There are a few different ways to connect to a BBS. Most commonly, you’ll connect through the dialing directory interface, which organizes your favorite BBSes and keeps track of related details. You can also call a BBS through various shortcut methods.
Note that a given terminal window can only be connected to one BBS at a time; if you’re already connected to a BBS, you’ll need to either hang up first or open a new terminal before connecting to another BBS.
The dialing directory stores a list of all of the BBSes that you’ve saved to your system, allows you to mark preferred BBSes as favorites, and records a history of your most recent BBS connections. Most of the time, you’ll probably connect to a BBS through this interface. Simply bring up the details of the BBS that you want to call (from the main list, your favorites list, or from the call history), and then press the “Connect” button located by the BBS details. For more information on how to use the directory, see its documentation page.
If you know the server name (IP address or hostname) and port number that the BBS uses, then you can connect to it without adding it to your dialing directory, via the “quick connect” feature.
To use quick connect, use the ⌘K keyboard shortcut. On macOS, you can also use the Console → Quick Connect… menu command. This will open a popup where you can enter the server details and start the connection.
If the hostname and port number match a BBS that’s already in your dialing directory, then MuffinTerm will recognize it and use the BBS’s settings, the same as if you had selected it from the dialing directory. If the BBS hasn’t been recorded in your directory yet, then MuffinTerm will save it to the call history, but it won’t be added to your regular BBS list unless you manually register it from there.
You can quickly reconnect to the most recent BBS in your call history by using the ⌘Y keyboard shortcut. To redial the last BBS called from a specific console (even if you have called another BBS more recently in another console in the meantime), hold down the Option key with the shortcut (⌥⌘Y). On macOS, these are also available through the Console → Redial Last menu command (which becomes Redial Last for Console when you hold down the Option key).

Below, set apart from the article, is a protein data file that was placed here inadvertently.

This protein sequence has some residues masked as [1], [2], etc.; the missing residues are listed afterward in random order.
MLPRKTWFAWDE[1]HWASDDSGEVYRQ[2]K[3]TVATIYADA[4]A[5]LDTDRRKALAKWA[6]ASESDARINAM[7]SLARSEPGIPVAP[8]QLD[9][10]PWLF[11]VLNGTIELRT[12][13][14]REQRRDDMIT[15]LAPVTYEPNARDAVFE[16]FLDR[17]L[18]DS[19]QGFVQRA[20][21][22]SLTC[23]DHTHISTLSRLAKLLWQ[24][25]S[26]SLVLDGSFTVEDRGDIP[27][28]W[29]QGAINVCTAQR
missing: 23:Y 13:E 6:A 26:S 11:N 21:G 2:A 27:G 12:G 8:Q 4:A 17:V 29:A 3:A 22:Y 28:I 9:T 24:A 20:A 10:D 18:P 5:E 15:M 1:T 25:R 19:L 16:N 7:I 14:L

You can also connect to a BBS directly from the terminal interface.
To connect to a BBS using telnet, type telnet hostname port (substituting the actual server’s hostname or IP address for “hostname” and the TCP port number for “port”), and then press Enter (or Return). If the port number is 23—the default for the telnet protocol—then it can be omitted.
To connect using a basic TCP socket, type tcp hostname port. You can also type socket instead of tcp; they work equivalently. The port number is required when using a basic TCP socket.
You can also click on a specially formatted link on a web page to connect to a BBS. (For example, the BBS entries on The Telnet BBS Guide site have links that you can click to connect.)
MuffinTerm registers with the system for handling telnet:// URLs. However, be aware that if another application is installed that has also registered for handling telnet, then the system decides which of the applications to send it to, so it might or might not launch MuffinTerm, depending on which one the system picks.
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